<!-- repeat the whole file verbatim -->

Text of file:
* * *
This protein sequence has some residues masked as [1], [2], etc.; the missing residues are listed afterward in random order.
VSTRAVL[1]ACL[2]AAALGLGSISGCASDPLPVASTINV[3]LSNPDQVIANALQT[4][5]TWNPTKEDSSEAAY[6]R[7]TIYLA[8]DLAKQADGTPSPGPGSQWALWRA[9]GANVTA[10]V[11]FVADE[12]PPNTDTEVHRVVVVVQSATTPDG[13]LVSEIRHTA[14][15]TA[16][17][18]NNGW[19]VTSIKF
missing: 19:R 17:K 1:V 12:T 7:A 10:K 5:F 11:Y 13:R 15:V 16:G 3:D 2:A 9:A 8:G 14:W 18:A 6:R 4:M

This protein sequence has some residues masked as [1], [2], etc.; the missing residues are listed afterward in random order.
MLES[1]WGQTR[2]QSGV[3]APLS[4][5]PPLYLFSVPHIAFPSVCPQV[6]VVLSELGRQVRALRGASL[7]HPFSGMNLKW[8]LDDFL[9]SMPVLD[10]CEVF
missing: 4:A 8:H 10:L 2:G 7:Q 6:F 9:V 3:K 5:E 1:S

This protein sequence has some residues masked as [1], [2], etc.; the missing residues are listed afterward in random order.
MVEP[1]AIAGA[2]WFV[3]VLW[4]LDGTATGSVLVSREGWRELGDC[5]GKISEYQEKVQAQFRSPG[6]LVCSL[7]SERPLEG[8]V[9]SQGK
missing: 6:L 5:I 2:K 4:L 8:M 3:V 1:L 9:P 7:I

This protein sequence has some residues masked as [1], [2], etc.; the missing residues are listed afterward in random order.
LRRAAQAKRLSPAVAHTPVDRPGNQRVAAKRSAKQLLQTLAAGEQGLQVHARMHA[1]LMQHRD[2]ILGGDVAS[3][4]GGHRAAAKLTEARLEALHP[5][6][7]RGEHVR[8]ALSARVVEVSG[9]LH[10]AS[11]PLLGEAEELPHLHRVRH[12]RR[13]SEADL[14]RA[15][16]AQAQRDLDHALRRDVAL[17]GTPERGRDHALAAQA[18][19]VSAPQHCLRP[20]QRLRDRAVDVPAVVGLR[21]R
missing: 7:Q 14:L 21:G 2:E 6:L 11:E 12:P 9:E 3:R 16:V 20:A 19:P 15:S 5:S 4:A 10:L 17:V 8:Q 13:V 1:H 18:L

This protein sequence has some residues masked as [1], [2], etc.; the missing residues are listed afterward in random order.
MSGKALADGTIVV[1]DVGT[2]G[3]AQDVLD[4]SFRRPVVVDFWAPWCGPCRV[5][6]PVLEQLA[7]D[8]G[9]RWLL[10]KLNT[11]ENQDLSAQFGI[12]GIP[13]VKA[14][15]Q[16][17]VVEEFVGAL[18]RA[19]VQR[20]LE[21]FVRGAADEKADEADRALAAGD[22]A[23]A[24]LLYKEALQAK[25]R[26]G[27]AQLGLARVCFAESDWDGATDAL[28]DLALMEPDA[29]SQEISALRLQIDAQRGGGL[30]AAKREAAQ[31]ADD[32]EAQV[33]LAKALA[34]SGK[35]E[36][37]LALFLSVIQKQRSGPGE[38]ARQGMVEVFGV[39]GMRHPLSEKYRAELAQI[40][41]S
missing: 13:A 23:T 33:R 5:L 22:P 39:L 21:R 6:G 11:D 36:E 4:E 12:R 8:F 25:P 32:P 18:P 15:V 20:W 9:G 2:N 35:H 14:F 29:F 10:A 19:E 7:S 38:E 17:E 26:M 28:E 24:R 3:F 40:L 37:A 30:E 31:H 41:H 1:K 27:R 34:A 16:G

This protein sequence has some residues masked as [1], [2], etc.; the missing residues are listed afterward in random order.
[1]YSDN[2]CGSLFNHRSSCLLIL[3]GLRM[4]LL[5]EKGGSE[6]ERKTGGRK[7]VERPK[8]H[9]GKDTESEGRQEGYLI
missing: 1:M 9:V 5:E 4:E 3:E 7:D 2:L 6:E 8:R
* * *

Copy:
This protein sequence has some residues masked as [1], [2], etc.; the missing residues are listed afterward in random order.
VSTRAVL[1]ACL[2]AAALGLGSISGCASDPLPVASTINV[3]LSNPDQVIANALQT[4][5]TWNPTKEDSSEAAY[6]R[7]TIYLA[8]DLAKQADGTPSPGPGSQWALWRA[9]GANVTA[10]V[11]FVADE[12]PPNTDTEVHRVVVVVQSATTPDG[13]LVSEIRHTA[14][15]TA[16][17][18]NNGW[19]VTSIKF
missing: 19:R 17:K 1:V 12:T 7:A 10:K 5:F 11:Y 13:R 15:V 16:G 3:D 2:A 9:A 8:G 14:W 18:A 6:R 4:M

This protein sequence has some residues masked as [1], [2], etc.; the missing residues are listed afterward in random order.
MLES[1]WGQTR[2]QSGV[3]APLS[4][5]PPLYLFSVPHIAFPSVCPQV[6]VVLSELGRQVRALRGASL[7]HPFSGMNLKW[8]LDDFL[9]SMPVLD[10]CEVF
missing: 4:A 8:H 10:L 2:G 7:Q 6:F 9:V 3:K 5:E 1:S

This protein sequence has some residues masked as [1], [2], etc.; the missing residues are listed afterward in random order.
MVEP[1]AIAGA[2]WFV[3]VLW[4]LDGTATGSVLVSREGWRELGDC[5]GKISEYQEKVQAQFRSPG[6]LVCSL[7]SERPLEG[8]V[9]SQGK
missing: 6:L 5:I 2:K 4:L 8:M 3:V 1:L 9:P 7:I

This protein sequence has some residues masked as [1], [2], etc.; the missing residues are listed afterward in random order.
LRRAAQAKRLSPAVAHTPVDRPGNQRVAAKRSAKQLLQTLAAGEQGLQVHARMHA[1]LMQHRD[2]ILGGDVAS[3][4]GGHRAAAKLTEARLEALHP[5][6][7]RGEHVR[8]ALSARVVEVSG[9]LH[10]AS[11]PLLGEAEELPHLHRVRH[12]RR[13]SEADL[14]RA[15][16]AQAQRDLDHALRRDVAL[17]GTPERGRDHALAAQA[18][19]VSAPQHCLRP[20]QRLRDRAVDVPAVVGLR[21]R
missing: 7:Q 14:L 21:G 2:E 6:L 11:E 12:P 9:E 3:R 16:V 20:A 19:P 15:S 5:S 4:A 10:L 17:V 8:Q 13:V 1:H 18:L

This protein sequence has some residues masked as [1], [2], etc.; the missing residues are listed afterward in random order.
MSGKALADGTIVV[1]DVGT[2]G[3]AQDVLD[4]SFRRPVVVDFWAPWCGPCRV[5][6]PVLEQLA[7]D[8]G[9]RWLL[10]KLNT[11]ENQDLSAQFGI[12]GIP[13]VKA[14][15]Q[16][17]VVEEFVGAL[18]RA[19]VQR[20]LE[21]FVRGAADEKADEADRALAAGD[22]A[23]A[24]LLYKEALQAK[25]R[26]G[27]AQLGLARVCFAESDWDGATDAL[28]DLALMEPDA[29]SQEISALRLQIDAQRGGGL[30]AAKREAAQ[31]ADD[32]EAQV[33]LAKALA[34]SGK[35]E[36][37]LALFLSVIQKQRSGPGE[38]ARQGMVEVFGV[39]GMRHPLSEKYRAELAQI[40][41]S
missing: 13:A 23:T 33:R 5:L 22:P 39:L 21:R 6:G 11:D 36:E 4:E 12:R 8:F 25:P 32:P 18:P 15:V 20:W 9:G 2:N 35:H 14:F 29:F 10:A 19:E 7:S 38:E 17:E 26:M 28:E 24:R 3:F 40:L 37:A 30:E 31:H 41:H 1:K 27:R 34:A 16:G

This protein sequence has some residues masked as [1], [2], etc.; the missing residues are listed afterward in random order.
[1]YSDN[2]CGSLFNHRSSCLLIL[3]GLRM[4]LL[5]EKGGSE[6]ERKTGGRK[7]VERPK[8]H[9]GKDTESEGRQEGYLI
missing: 1:M 9:V 5:E 4:E 3:E 7:D 2:L 6:E 8:R